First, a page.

July 24, 2019

Flanking the Crater

The Battle of the Crater, fought in 1864 during the US Civil War, is a successful example of tactical innovation except that it did not succeed. The idea was to alter the battlespace by tunneling under the enemy’s fortifications. The local commander made a quick feasibility study, and decided to utilize his soldiers’ skills as civilian miners. The authors use these events as a case study in innovation, particularly the role of mid-level leaders and propose a Joint Innovation Framework. Among their recommendations is appointment of a lead integrator who would help translate tactical opportunities into operational and strategic victories.

July 24, 2019

Ground Combat Overmatch Through Control of the Atmospheric Littoral

Atmospheric littoral operations—in the air between the buildings—exemplify how the inherent capabilities of unmanned systems and autonomy could enable overmatch, particularly for close combat in the land domain where many future conflicts are likely to be decided. A doctrine of exploiting control of the atmospheric littoral offers tactical advantages that provide a driving force for integrating robotic systems into ground combat. By pursuing a low-cost program of prototyping and experimentation, the US can lead the emerging combat capabilities offered by unmanned systems, avoid technological surprise, and lead the fight in three dimensions.

July 24, 2019

The Mayaguez Incident: A Model Case Study for PME

The seizure and rescue of the SS Mayaguez in 1975 serves as a case study in this fascinating article. Considered by many to be the last battle of the Vietnam War, the Mayaguez incident took place just two weeks before the final withdrawal of American troops from Vietnam. The author highlights the challenges created by a poor understanding of history, lack of awareness of the strategic situation, numerous communication failures and an inability to overcome groupthink. Although the Mayaguez operation was flawed, says the author, this case is a valuable teaching tool at every level of professional military education.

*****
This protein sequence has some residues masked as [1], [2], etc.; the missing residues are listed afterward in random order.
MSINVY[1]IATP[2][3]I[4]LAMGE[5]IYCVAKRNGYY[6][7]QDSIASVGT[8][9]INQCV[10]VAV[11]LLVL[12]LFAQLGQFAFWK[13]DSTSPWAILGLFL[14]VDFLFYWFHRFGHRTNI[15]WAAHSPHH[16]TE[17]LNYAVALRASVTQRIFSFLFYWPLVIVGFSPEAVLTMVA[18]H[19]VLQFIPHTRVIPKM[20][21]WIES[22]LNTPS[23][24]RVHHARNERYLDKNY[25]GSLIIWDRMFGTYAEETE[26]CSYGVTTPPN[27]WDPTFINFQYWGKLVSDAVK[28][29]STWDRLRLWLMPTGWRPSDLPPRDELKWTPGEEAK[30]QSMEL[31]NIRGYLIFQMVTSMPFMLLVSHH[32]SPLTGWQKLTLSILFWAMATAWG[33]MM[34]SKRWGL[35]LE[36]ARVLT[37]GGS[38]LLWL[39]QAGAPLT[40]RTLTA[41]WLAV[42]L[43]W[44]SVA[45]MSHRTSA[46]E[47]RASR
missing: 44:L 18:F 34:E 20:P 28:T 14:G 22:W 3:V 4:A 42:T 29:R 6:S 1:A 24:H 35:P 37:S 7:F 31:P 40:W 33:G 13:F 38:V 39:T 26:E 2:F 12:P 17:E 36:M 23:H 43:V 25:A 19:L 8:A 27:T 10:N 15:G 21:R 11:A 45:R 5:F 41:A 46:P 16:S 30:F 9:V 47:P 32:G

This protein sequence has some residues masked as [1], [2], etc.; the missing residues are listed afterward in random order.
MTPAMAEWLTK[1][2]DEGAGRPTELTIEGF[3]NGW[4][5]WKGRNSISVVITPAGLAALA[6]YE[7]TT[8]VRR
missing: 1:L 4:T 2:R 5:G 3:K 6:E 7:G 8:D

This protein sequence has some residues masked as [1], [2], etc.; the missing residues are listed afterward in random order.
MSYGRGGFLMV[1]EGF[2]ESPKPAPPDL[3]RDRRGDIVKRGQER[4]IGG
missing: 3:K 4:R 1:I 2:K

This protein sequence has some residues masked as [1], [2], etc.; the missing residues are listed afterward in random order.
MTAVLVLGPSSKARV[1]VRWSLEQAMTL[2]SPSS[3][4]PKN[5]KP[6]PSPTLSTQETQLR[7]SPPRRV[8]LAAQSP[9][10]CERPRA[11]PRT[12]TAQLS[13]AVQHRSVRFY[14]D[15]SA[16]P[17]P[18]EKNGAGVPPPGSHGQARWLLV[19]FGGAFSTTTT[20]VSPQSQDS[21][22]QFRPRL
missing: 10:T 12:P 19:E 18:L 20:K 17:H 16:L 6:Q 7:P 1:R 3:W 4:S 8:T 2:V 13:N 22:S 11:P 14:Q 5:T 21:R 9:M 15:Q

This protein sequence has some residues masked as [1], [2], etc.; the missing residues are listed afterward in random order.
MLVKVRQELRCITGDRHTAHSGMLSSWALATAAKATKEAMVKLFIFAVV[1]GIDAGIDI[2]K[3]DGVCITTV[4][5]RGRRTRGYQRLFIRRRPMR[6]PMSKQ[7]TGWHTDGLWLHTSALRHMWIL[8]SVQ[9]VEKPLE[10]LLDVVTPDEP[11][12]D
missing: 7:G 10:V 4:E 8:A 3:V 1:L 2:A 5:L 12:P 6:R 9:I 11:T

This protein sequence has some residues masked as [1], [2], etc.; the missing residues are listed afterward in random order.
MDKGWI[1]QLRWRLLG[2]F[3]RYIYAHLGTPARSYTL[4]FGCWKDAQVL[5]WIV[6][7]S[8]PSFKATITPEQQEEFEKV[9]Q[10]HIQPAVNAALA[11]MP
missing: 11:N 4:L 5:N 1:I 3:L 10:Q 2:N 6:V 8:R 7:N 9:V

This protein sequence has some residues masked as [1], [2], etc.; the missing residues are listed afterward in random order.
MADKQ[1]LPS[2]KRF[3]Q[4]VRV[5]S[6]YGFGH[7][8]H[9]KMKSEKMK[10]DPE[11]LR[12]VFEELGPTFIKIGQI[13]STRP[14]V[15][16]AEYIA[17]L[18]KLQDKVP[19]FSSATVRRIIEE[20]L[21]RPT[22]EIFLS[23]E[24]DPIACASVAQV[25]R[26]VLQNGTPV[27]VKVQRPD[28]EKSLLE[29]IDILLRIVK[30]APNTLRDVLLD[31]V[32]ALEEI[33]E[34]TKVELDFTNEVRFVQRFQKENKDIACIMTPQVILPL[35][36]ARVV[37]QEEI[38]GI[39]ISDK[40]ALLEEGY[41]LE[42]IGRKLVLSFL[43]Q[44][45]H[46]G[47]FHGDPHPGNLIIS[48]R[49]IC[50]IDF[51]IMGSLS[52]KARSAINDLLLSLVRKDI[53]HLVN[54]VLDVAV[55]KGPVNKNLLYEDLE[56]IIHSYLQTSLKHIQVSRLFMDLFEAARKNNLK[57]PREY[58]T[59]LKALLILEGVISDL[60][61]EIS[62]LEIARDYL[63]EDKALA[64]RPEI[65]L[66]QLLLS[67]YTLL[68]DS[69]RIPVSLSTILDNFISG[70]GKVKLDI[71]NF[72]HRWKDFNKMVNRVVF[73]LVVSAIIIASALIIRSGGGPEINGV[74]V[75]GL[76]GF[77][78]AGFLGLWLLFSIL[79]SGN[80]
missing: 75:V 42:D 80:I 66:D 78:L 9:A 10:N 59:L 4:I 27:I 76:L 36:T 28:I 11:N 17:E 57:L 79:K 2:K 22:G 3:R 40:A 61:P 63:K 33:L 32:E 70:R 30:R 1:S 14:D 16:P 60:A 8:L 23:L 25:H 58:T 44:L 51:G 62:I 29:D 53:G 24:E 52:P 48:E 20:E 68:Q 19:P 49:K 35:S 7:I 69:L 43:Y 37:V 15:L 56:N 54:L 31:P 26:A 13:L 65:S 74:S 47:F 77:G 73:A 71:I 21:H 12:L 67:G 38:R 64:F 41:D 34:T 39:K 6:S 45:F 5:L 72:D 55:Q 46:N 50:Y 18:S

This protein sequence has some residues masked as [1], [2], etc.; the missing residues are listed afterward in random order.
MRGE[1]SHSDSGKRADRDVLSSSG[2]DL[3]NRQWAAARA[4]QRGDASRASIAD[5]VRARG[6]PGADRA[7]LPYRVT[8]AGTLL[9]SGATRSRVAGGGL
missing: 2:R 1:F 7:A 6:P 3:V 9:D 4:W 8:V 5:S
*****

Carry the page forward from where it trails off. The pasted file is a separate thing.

July 24, 2019

A Profession of Arms? Conflicting Views and the Lack of Virtue Ethics in Professional Military Education

Perceiving military service as an occupation rather than a profession creates a problem for professional military education (PME). From an occupational point of view, military service is a collection of technical skills. From a professional point of view, the profession of arms is rooted in internal trust shared with other members of the profession, and external trust demanded by society. The trust of one’s government is required for members of this profession, who in turn are granted relative autonomy. One goal of PME, therefore, should be to produce military professionals who are trustworthy in both their professional and private lives.

July 24, 2019

A Framework to Understand and Improve Defense All-Source Intelligence Analysis

This article proposes a framework to optimize the employment and career development of military and civilian intelligence analysts. The author’s framework identifies training gaps and interoperability issues within joint and strategic intelligence organizations. Military intelligence analysts are initially trained to operate at the tactical level, says the author, whereas civilian analysts are trained to operate predominately at the strategic level. In addition, there is a significant convergence of military and civilian personnel at the Defense Intelligence Agency, Joint Staff, combatant commands and service intelligence centers. The author’s framework facilitates discussion of professional development for analysts across the Department of Defense.